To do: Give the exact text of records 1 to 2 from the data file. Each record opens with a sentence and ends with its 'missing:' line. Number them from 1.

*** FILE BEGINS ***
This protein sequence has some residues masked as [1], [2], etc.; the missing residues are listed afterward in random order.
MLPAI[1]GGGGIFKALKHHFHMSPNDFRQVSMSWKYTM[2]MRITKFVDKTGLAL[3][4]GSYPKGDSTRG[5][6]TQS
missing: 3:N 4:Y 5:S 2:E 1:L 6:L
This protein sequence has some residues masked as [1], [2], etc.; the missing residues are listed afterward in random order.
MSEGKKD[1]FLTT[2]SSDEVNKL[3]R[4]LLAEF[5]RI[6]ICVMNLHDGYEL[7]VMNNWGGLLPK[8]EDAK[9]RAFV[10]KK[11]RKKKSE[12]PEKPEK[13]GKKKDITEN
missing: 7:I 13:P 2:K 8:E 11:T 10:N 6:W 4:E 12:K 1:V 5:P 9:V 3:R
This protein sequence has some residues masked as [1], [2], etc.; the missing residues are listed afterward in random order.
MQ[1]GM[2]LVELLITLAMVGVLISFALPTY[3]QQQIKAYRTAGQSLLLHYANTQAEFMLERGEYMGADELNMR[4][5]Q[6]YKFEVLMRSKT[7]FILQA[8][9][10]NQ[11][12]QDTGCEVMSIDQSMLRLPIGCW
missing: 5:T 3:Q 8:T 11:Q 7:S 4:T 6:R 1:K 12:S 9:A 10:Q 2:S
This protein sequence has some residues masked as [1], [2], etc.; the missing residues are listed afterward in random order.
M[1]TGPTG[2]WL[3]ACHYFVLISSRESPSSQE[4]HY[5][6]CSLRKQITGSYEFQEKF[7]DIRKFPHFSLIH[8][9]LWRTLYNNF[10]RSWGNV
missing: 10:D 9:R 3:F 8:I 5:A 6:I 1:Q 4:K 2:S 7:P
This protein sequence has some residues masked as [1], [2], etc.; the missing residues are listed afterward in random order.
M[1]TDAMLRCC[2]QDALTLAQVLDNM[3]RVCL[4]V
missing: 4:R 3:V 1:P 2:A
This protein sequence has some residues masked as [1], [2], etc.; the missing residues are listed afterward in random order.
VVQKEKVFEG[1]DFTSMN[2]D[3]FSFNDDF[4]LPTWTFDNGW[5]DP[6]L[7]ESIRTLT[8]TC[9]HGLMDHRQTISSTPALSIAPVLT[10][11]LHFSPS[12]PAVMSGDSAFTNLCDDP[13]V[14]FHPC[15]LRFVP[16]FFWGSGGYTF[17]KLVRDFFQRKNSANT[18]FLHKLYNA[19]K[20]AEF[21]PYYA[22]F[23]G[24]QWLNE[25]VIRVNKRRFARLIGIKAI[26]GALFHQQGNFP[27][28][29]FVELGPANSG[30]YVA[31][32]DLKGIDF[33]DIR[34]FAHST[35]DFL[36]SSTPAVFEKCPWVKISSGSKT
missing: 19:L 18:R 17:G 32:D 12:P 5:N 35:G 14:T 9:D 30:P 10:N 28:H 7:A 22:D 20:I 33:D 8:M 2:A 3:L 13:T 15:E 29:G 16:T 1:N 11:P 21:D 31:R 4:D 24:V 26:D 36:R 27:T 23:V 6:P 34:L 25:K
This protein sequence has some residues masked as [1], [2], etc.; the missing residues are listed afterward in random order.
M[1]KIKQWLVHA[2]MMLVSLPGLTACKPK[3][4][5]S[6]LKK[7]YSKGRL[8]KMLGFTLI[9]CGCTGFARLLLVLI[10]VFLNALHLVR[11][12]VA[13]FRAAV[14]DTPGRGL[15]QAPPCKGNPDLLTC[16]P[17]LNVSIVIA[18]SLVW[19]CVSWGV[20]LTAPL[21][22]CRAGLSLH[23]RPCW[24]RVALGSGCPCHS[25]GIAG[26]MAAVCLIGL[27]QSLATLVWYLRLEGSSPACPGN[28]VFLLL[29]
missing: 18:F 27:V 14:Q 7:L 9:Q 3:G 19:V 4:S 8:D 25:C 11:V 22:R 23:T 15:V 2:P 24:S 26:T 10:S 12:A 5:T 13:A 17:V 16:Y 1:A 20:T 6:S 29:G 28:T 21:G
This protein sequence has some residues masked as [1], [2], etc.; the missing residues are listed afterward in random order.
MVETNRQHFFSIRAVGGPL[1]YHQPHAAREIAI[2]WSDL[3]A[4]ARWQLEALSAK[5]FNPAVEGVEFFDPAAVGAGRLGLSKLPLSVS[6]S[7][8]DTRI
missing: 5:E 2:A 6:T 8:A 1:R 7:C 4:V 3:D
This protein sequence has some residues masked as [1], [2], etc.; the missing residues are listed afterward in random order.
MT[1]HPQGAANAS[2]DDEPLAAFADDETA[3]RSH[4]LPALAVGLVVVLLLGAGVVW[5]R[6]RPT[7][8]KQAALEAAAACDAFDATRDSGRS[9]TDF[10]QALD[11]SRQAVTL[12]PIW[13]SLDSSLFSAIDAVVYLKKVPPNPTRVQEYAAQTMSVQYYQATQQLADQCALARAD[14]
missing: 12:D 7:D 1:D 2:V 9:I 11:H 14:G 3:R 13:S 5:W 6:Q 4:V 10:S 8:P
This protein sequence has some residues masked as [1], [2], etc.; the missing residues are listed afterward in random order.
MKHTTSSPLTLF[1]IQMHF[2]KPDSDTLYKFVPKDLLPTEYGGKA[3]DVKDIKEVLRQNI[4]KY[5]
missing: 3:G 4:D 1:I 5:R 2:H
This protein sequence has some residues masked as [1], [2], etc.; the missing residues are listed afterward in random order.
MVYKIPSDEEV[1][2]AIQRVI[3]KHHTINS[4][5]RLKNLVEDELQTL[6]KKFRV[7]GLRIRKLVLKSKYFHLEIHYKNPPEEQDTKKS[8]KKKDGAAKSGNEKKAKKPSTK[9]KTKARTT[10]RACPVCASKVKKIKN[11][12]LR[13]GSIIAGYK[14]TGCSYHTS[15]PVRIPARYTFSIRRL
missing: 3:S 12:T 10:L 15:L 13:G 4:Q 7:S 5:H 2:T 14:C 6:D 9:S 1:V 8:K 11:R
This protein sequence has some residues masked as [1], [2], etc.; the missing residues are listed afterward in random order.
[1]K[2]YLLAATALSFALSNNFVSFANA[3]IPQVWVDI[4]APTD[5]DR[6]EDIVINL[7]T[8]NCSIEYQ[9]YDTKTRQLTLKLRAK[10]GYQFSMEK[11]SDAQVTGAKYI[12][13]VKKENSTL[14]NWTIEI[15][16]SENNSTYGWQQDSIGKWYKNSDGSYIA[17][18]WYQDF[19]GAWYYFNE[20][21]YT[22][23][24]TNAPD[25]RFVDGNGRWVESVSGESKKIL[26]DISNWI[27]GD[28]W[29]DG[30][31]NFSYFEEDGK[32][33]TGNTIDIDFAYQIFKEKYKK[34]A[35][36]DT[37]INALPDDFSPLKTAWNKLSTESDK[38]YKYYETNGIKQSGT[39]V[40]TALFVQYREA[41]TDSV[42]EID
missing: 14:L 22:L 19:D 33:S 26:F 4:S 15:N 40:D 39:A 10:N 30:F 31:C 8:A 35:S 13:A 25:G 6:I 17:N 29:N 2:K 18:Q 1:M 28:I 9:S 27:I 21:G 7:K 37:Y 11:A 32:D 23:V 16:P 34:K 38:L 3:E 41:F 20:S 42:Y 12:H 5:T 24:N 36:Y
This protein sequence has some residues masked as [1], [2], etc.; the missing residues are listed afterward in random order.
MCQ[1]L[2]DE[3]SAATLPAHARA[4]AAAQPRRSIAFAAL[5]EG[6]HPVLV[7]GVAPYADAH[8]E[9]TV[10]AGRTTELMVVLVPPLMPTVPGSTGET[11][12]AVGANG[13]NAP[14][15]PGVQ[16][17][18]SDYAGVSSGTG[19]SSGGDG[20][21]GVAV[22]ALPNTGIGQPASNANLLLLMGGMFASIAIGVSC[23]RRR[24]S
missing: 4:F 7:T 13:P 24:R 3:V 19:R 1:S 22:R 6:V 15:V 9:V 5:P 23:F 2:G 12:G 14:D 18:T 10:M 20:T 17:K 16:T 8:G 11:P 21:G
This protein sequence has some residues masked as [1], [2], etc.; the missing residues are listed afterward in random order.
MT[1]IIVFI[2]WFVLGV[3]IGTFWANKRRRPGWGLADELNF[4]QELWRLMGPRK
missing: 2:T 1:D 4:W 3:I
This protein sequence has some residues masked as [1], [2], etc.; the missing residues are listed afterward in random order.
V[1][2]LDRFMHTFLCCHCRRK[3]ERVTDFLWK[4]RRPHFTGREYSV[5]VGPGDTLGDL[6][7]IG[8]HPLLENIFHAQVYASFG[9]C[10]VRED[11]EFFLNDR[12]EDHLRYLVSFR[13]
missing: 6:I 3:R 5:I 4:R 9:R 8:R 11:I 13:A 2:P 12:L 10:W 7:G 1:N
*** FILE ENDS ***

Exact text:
This protein sequence has some residues masked as [1], [2], etc.; the missing residues are listed afterward in random order.
MLPAI[1]GGGGIFKALKHHFHMSPNDFRQVSMSWKYTM[2]MRITKFVDKTGLAL[3][4]GSYPKGDSTRG[5][6]TQS
missing: 3:N 4:Y 5:S 2:E 1:L 6:L
This protein sequence has some residues masked as [1], [2], etc.; the missing residues are listed afterward in random order.
MSEGKKD[1]FLTT[2]SSDEVNKL[3]R[4]LLAEF[5]RI[6]ICVMNLHDGYEL[7]VMNNWGGLLPK[8]EDAK[9]RAFV[10]KK[11]RKKKSE[12]PEKPEK[13]GKKKDITEN
missing: 7:I 13:P 2:K 8:E 11:T 10:N 6:W 4:E 12:K 1:V 5:P 9:V 3:R